How can I tell if I have PTSD?

head in hands

It's an astounding fact that since 2003, more than 2.0 million American and coalition troops have served in military operations in Iraq and Afghanistan, with thousands deployed multiple times.

The intensity and scale of the combat experienced by the serving personnel has not experienced for decades and will inevitably lead short and long term issues for the veterans of these conflicts.

This equates to a potential ticking-time bomb of 400,000 suffers of PTSD, the majority in the US, but also significant numbers in the UK.

It's important to recognize the condition as early as possible, so what are the indications that you or a family member may be suffering from PTSD?

First question is have you or they experienced a traumatic event of the sort described at the start of this article?

stress fireman

If so, do you:

  • Have vivid memories, flashbacks or nightmares?
  • Avoid things that remind you of the event?
  • Feel emotionally numb at times?
  • Have to keep very busy to cope?
  • Feel depressed or exhausted?
  • Feel irritable and constantly on edge, but can't see why?
  • Eat more than usual, or use more drink or drugs than usual?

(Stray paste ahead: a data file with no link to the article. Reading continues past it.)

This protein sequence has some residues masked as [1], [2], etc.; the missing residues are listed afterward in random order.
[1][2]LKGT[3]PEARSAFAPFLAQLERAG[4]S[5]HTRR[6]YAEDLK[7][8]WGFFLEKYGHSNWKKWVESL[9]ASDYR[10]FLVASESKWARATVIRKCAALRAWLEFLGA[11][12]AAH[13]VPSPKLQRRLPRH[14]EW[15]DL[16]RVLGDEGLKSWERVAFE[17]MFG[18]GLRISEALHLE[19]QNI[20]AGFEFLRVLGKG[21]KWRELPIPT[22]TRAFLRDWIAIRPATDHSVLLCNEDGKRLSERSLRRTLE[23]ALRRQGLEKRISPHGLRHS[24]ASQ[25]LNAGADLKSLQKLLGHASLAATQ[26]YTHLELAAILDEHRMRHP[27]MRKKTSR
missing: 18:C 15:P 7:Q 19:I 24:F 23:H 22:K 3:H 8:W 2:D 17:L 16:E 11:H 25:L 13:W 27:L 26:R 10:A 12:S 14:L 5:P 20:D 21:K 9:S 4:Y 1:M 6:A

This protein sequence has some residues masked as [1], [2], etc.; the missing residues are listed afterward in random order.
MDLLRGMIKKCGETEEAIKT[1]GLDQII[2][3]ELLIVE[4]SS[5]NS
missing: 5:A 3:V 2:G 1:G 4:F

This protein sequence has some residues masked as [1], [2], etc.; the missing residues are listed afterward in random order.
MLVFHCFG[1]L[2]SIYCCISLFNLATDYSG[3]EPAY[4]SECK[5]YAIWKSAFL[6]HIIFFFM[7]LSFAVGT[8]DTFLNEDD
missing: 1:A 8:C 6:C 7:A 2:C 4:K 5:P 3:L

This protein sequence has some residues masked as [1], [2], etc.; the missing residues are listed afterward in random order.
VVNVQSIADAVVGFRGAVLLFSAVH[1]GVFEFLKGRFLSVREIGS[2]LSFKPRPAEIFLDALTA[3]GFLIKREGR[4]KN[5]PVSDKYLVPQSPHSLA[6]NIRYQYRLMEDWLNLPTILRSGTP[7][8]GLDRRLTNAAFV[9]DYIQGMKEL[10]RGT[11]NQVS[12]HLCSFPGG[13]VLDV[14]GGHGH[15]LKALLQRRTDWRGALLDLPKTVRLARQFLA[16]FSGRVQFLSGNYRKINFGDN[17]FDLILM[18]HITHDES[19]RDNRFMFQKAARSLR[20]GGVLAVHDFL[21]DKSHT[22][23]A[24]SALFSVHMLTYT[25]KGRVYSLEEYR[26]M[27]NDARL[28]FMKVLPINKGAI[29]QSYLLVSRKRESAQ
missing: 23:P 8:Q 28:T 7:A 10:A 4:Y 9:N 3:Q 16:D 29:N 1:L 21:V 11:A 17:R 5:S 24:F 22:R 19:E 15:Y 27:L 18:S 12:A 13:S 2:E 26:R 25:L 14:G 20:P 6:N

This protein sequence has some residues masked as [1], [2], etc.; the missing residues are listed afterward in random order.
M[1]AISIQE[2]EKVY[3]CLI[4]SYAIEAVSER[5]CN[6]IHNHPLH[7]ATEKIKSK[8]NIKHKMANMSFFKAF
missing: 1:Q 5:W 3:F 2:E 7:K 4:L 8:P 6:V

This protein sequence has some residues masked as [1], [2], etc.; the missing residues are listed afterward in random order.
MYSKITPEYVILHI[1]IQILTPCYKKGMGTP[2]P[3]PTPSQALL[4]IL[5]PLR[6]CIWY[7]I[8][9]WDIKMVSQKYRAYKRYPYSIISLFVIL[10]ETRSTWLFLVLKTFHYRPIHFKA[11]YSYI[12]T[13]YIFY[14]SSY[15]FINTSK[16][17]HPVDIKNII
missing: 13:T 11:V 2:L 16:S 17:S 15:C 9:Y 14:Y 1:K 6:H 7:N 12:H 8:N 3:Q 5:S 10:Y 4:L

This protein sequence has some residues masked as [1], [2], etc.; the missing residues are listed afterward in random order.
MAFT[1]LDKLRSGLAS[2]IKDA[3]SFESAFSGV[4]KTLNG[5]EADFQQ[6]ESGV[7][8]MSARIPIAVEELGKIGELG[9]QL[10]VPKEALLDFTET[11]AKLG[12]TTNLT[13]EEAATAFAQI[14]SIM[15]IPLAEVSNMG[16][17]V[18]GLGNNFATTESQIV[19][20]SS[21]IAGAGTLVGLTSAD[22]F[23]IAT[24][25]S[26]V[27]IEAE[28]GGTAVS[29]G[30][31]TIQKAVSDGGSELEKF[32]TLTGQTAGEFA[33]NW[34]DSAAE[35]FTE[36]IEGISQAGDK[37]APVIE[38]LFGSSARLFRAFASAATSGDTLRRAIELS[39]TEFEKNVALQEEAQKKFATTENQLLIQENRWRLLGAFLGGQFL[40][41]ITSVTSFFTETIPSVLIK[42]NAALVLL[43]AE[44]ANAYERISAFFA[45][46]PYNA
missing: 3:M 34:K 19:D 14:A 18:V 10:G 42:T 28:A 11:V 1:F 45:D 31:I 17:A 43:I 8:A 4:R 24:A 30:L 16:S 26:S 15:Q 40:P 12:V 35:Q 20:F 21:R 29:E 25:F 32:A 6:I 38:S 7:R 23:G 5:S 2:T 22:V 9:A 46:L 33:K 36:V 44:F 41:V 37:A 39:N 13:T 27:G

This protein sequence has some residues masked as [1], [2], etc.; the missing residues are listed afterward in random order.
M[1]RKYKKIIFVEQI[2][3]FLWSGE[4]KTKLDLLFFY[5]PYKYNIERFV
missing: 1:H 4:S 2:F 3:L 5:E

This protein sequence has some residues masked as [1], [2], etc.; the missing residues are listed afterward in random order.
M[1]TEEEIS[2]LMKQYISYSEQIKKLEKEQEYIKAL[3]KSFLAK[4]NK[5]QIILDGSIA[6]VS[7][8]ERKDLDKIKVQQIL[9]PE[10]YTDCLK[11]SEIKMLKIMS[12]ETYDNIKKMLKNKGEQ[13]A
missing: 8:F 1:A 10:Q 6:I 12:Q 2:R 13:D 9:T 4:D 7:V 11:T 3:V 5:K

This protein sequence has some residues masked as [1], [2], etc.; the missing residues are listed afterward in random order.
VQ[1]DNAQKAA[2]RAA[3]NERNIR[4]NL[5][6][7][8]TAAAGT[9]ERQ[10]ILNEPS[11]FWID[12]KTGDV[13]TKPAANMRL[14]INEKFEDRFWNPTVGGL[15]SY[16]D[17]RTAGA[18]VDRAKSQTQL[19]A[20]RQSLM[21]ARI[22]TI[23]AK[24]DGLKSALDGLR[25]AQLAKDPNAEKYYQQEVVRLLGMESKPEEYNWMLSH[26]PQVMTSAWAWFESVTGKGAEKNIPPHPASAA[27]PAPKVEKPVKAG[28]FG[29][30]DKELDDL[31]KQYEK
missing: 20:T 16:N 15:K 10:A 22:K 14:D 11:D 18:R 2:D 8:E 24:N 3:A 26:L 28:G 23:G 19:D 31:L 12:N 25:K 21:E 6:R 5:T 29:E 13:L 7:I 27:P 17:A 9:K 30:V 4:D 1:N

• Feel out of control of your mood?
  • Find it more difficult to get on with other people?

If you are experiencing one or more of these symptoms you may be suffering from PTSD.

The condition has often been overlooked, misdiagnosed and generally neglected by governments of all countries for many years, so whilst we would all hope that this will change over time, we also should recognise that sufferers need to be able to helpful advice, make connections with people in a similar situation and access to services to help them stay in control of the condition.

Part of the issue with PTSD is that it can go unrecognized. This is a problem as unless the condition is recognised, treatment cannot begin. So why is it that given more awareness of the condition, PTSD still goes recognised in so many cases?

What can I do about it?

First thing you should do is to go and see a doctor or other healthcare professional.

In addition, there are things you can do to take control. Try to start doing the normal things of life that have nothing to do with your past experiences of trauma. This could include finding friends, doing regular exercise, learning relaxation techniques, developing a hobby or having pets. This helps you to put normality back in your life, re-connect with yourself and those around you and slowly put the pieces back together.

The My Post-traumatic stress disorder site has been established by ex-servicemen to offer information to suffers of PTSD and help them connect with other people affected by the condition.

Within the site you will find basic information about the condition, links to in-depth features and publications and to products and services that can help you beat the condition.